Tuesday, December 09, 2014

Driving Lessons, a Mom’s View from the Passenger’s Seat

My new entry is up at home/school/life. You can run right over and read the whole thing here.

I would like to say that after so many years of unschooling, it is easy now to trust, to embrace the sometimes jerky starts and stops, the sudden braking when you thought you were accelerating and vice versa. I would like to claim I have learned better, but I am still guilty of embracing those old straight roads of my past. I am tempted to say to my son, “Just let me take you there. I will do the hard part. I’ll keep driving; you just tell me where you want to go.”

Monday, December 01, 2014

Found in the Archives

"Back when I used to believe I was an alien..." my son said.

I was glad he brought it up, because I've often wondered what he remembers of the elaborate tales he used to tell us of the "planet he came from" before he joined us. He was in the 3-5 age range when he would tell these stories.

First, I had to ask if he actually believed he was an alien. 

He said, "Oh no. I just liked to imagine that I was and tell stories about it. But, I did used to think that when I closed my eyes and saw those green circles that it meant I was important and doing something really special to fulfill my destiny. Then I realized that’s just what you saw if you rubbed your eyes real hard. Now I think I’m important for other reasons.”

He wouldn't elaborate, but I was entertained.

Tuesday, November 25, 2014

Directions to Some Excellent Posts about Math

I need to take the time to sort my own thoughts and experiences with math, both for myself and for my children, but if you are unschooling (or homeschooling) -- which I assume you are if you have arrived here -- I highly recommend that you take the time to run (not walk) over to Laura Grace Weldon's blog and read...

1) Math Instruction versus Natural Math: Benezet's Example


2) The Benefits of Natural Math

Call that my linky-love for the week.

Thursday, November 20, 2014

A Bedtime Free House

Last night the kids watched a movie after their dad and I went to bed. This is not unusual. The kids have been setting their own bedtimes since they were wee little. We've only had one rule from the beginning. If you are going to stay up late -- or at least past the point that other people in the house have begun to go to bed -- you just have to be respectful that others are sleeping. Staying up is fine. Keeping up people who would prefer to be sleeping is not.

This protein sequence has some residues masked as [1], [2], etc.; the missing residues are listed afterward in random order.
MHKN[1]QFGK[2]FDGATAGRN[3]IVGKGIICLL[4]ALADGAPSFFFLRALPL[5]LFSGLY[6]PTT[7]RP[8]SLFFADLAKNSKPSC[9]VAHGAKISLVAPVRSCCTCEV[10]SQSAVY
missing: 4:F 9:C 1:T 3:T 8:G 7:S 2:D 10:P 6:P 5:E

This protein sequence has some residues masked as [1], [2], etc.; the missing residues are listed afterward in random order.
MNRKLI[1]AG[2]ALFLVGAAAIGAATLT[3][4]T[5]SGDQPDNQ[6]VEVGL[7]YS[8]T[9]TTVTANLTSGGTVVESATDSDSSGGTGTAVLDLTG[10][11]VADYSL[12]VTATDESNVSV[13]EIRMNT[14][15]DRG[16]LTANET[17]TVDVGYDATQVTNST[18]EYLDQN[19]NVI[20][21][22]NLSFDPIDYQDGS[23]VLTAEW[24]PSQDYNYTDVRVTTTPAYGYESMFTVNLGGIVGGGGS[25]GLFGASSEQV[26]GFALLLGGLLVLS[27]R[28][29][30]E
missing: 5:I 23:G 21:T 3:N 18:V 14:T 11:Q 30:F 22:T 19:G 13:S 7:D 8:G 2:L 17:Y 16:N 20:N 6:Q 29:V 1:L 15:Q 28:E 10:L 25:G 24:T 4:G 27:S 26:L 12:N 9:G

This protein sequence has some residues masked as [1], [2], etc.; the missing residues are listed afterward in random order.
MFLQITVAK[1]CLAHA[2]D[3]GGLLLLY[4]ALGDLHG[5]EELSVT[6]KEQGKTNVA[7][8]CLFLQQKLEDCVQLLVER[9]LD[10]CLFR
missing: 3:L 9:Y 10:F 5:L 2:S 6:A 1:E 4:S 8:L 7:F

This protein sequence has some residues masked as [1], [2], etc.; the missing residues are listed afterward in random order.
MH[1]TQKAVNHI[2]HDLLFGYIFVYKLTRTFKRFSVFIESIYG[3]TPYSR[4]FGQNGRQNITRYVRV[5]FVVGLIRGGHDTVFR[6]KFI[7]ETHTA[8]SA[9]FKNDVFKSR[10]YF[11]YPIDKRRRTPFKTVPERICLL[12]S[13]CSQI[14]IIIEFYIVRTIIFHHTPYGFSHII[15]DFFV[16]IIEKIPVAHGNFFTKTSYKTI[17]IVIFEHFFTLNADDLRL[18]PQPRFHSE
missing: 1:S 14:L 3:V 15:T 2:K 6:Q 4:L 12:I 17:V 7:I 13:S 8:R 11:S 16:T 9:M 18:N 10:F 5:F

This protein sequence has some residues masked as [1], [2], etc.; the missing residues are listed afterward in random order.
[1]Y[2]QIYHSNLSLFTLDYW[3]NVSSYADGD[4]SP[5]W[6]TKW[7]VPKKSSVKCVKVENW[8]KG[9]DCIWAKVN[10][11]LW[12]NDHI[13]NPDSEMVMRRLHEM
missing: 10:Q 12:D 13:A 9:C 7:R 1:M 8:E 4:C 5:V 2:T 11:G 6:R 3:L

I can barely recall maybe a handful of times when they were younger that I had to get up and say something to them about being too loud. Occasionally things would get rowdy when they had friends over, but even then, it seems like the kids were as likely to get things quieted down on their own as need my help.

The girls still share a room and it has only been since the oldest started college that I've heard grumbles between them about when the lights were turned out. The last time it came up, the oldest agreed that if she still had studying she wanted to do once her sister wanted to go to bed, she'd bring her stuff down to the kitchen table to work.

The only times I have made suggestions about bedtimes were when something was going on the next day that required us to be up and out of the house earlier than usual. And even then I always offered it as a suggestion. We have never had arguments about bedtime in our house. I have three teens that go to bed, most often, at what seems like fairly reasonable hours to me. They get up on their own. And they are pretty good at recognizing when they are sleep deprived and they take responsibility for fixing it.

Throughout this past summer, and it seems much of last winter, as well, the kids (often all 3 of them) joined my husband and I for our early morning walks, 3 days a week. This meant they were rolling out of bed at 5 am most mornings. Now I must admit here, that I had strongly encouraged each of them to find some physical activity that they enjoyed doing. As they'd gotten older, we were spending far less time at the park and playing outside. The recreation classes that they had once enjoyed participating in were no longer quite so plentiful for their age group. I admit, I was concerned that they were becoming couch slugs.

So we had given them a parental speech about maintaining an active lifestyle, and had told them that they could join us on morning walks until they figured out what they preferred to do. I was surprised, quite frankly, that it stuck. They, in fact, were quite often better about getting up and around in the morning than I was. Our morning walks became even more regular. For a long stretch while the weather was nice, we were walking 5 days a week!